About us

The diverse interests of our academic staff ensure the teaching within our department is bound to excite, stimulate and challenge your ideas about the ethical and philosophical aspects of religion.

Dr David Burton is currently working on a book about contemporary philosophy of religion from a Buddhist perspective. This will be published by Routledge in a new series of monographs edited by Chad Meister (Bethel College) and Charles Taliaferro (St Olaf College).

He is also working on an article about the representation of caste and social injustice in Indian films.

Recently published research includes:

  • 'Fire, Water and the Goddess. The Films of Deepa Mehta and Satyjit Ray as Critiques of patirachy in Hinduism'. Journal of Religion and Film 17 (2),2013;
  • 'Emptiness in Indian Mahayana Buddhist Philosophy' in Steven Emmanuel (ed) A Companion to Buddhist Philosophy , Oxford: Wiley-Blackwell, 2013,151-164;
  • A Buddhist Perspective' in Chad Meister (ed.), The Oxford Handbook of Religious Diversity . Oxford: Oxford University Press, 2010, 321-336;
  •  'Curing Diseases of Belief and Desire: Buddhist Philosophical Therapy' in Jonardon Ganeri and Clare Carlisle (eds), Philosophy as Therapeia: Royal Institute of Philosophy Supplement: 66 , Cambridge: Cambridge University Press, 2010, 187-218.

David's full staff profile

Dr Brian Capper’s research and teaching focuses on the New Testament in its contexts of ancient Judaism and the graeco-roman world. He is particularly interested in the social form of the early Christian churches and their charitable activities.

He is currently preparing a monograph entitled Jesus and the Covenant of the Poor on the origins of mutually supportive Christian community forms in Judaea at the time of Jesus' death and resurrection.

His recent publications include reviews for Theology, articles for the Encyclopedia of the Bible and its Reception (Berlin: De Gruyter) and the following articles:

  • ‘Jesus, Biblical Covenant, and the Essene New Covenant of ancient Judaea: On the Origins of the Early Christian Familial Economic Covenant’ (The Qumran Chronicle),
  •  ‘John, Qumran and Virtuoso Religion.’ (in John and Qumran: Sixty Years of Discovery and Dialogue, ed. Tom Thatcher and Mary L. Coloe),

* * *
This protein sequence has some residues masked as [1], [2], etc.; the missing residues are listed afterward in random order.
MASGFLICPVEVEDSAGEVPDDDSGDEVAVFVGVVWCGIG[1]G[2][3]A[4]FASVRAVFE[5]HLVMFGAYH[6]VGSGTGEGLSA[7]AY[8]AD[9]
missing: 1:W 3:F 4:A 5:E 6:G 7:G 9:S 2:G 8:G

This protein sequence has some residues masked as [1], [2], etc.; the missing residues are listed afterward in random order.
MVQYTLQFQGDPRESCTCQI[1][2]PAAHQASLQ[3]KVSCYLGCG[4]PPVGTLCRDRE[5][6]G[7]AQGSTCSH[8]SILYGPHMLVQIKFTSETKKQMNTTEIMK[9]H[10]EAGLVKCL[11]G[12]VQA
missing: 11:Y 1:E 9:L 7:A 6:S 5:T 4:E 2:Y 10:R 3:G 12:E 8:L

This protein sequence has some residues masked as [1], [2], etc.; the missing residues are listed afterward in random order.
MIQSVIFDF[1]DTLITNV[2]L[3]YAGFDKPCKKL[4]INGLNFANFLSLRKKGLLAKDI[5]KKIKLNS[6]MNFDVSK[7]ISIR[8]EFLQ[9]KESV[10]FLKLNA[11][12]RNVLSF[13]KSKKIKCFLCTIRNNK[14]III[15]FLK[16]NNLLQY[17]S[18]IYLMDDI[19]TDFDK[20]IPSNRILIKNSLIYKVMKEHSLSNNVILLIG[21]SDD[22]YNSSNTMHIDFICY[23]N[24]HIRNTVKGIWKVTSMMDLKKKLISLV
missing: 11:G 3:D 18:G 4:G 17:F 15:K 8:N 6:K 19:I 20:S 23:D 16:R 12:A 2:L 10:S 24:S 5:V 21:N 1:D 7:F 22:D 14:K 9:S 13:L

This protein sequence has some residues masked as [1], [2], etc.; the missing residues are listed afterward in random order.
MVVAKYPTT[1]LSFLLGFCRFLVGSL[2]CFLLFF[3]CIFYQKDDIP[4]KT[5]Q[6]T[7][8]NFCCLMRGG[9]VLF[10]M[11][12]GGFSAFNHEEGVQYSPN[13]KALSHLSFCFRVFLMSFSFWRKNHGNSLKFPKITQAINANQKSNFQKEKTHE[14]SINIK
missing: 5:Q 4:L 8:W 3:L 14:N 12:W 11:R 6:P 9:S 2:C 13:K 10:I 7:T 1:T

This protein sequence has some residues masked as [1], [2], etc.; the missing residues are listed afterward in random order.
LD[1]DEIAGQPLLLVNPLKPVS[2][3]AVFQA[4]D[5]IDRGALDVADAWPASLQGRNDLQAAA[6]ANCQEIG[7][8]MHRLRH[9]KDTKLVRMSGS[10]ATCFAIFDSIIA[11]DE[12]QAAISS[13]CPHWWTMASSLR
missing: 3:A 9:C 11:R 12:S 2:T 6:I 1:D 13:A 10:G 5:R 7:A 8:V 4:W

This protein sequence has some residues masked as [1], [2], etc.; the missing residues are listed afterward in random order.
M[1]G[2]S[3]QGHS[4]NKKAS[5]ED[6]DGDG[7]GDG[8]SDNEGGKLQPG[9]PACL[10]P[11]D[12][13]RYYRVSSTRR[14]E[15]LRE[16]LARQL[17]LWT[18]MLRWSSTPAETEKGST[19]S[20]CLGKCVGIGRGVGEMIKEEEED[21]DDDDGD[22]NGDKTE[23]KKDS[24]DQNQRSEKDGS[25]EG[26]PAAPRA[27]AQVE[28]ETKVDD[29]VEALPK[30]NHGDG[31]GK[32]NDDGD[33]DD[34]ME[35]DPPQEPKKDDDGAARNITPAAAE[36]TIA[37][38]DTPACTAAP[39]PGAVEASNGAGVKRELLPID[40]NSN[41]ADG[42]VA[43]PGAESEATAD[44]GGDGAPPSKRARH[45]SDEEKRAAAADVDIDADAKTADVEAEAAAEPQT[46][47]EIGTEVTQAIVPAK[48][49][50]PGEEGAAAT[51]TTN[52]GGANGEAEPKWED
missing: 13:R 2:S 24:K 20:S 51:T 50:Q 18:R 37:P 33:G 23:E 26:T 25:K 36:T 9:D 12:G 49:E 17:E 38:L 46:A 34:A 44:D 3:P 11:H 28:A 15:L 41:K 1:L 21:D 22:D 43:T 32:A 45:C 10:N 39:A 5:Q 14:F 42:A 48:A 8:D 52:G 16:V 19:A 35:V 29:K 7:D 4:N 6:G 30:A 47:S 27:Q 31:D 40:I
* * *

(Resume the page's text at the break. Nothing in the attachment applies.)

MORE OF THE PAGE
• ‘Jesus, Virtuoso Religion and Community of Goods.’ (in Engaging Economics: New Testament Scenarios and Early Christian Interpretation,ed. Bruce Longenecker and Kelly Liebengood)

‘Holy community of life and property and amongst the poor: A response to Steve Walton’ (Evangelical Quarterly).

Brian's full staff profile

Dr Maria Diemling is a historian with a particular interest in Jewish-Christian relations in the early modern period.

She has published on Jewish converts, the use of ethnography as a polemical tool in Jewish-Christian discourse, early modern Christian and Jewish views of each other and various aspects of body perceptions in religion.

She is also interested in the link between food, religion and identity. Dr Diemling is the co-editor of The Jewish Body (Leiden: Brill, 2009) and of a research-based online teaching resource on Jewish-non-Jewish relations.

She is currently studying contemporary Jewish identity and culture in a small Reform community in a collaborative Knowledge Exchange project.

The first findings were published as '"Where Do You Draw the Line?" Negotiating Kashrut and Jewish Identity in a Small British Reform Community', in Food, Culture & Society, 17, 1 (2014), 125-142 (with Larry Ray).

A more recent project examines the history of the community’s Torah Scroll which was saved in the Holocaust.

Maria's full staff profile

Dr Ivan Khovacs approaches theology as constructive and critical discipline. This forms the foundation for his work in Anglican theology and the public nature of the Christian faith; equally, for research on theology’s interdisciplinary engagement with the arts, film, drama and theories of the stage.

He is currently completing a manuscript for a monograph on theatrical aesthetics and dramatic discourse in theology.

 His latest academic article outlines an aesthetic methodology for the theology and film interface, an area that has gained significance in recent years, and attempts to exploit theologically the visual language of film montage and the vicarious perspective of the directorial lens (Cithara 51.1, Nov. 2011).

A critical article on contemporary appropriations of C.S. Lewis as a theologian will appear in The Journal of Inklings Studies (Oxford, 2012), and furthers the appraisals offered in his co-edited volume Tree of Tales: Tolkien, Literature and Theology (Baylor, 2007).

Academically, he works from the thesis that the Christian appeal to ‘the Word made flesh’ entails a dramatic, imaginative and, ultimately, ‘performative’ understanding of God.

Ivan's full staff profile

Dr Ralph Norman has a strong interest in Christology, rooted in his PhD research on the doctrine of the ascension and negative theology. He has published on Christian doctrine, theological method, theological education, mysticism, and several articles on theology and sexuality. He takes a critical approach to theology, and his writing is typically historical, and skeptical of the claims of systematic theology. He regards this as an expression of a particular type of Anglican thought, suspicious of Continental idealism. This is reflected in his recent work on idealism, theological language and theories of sexuality, which he intends to publish as a book. He has a strong interest in the Anglican tradition, and has written on seventeenth century Anglican thinkers.

Ralph's full staff profile


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Last edited: 04/09/2019 14:16:00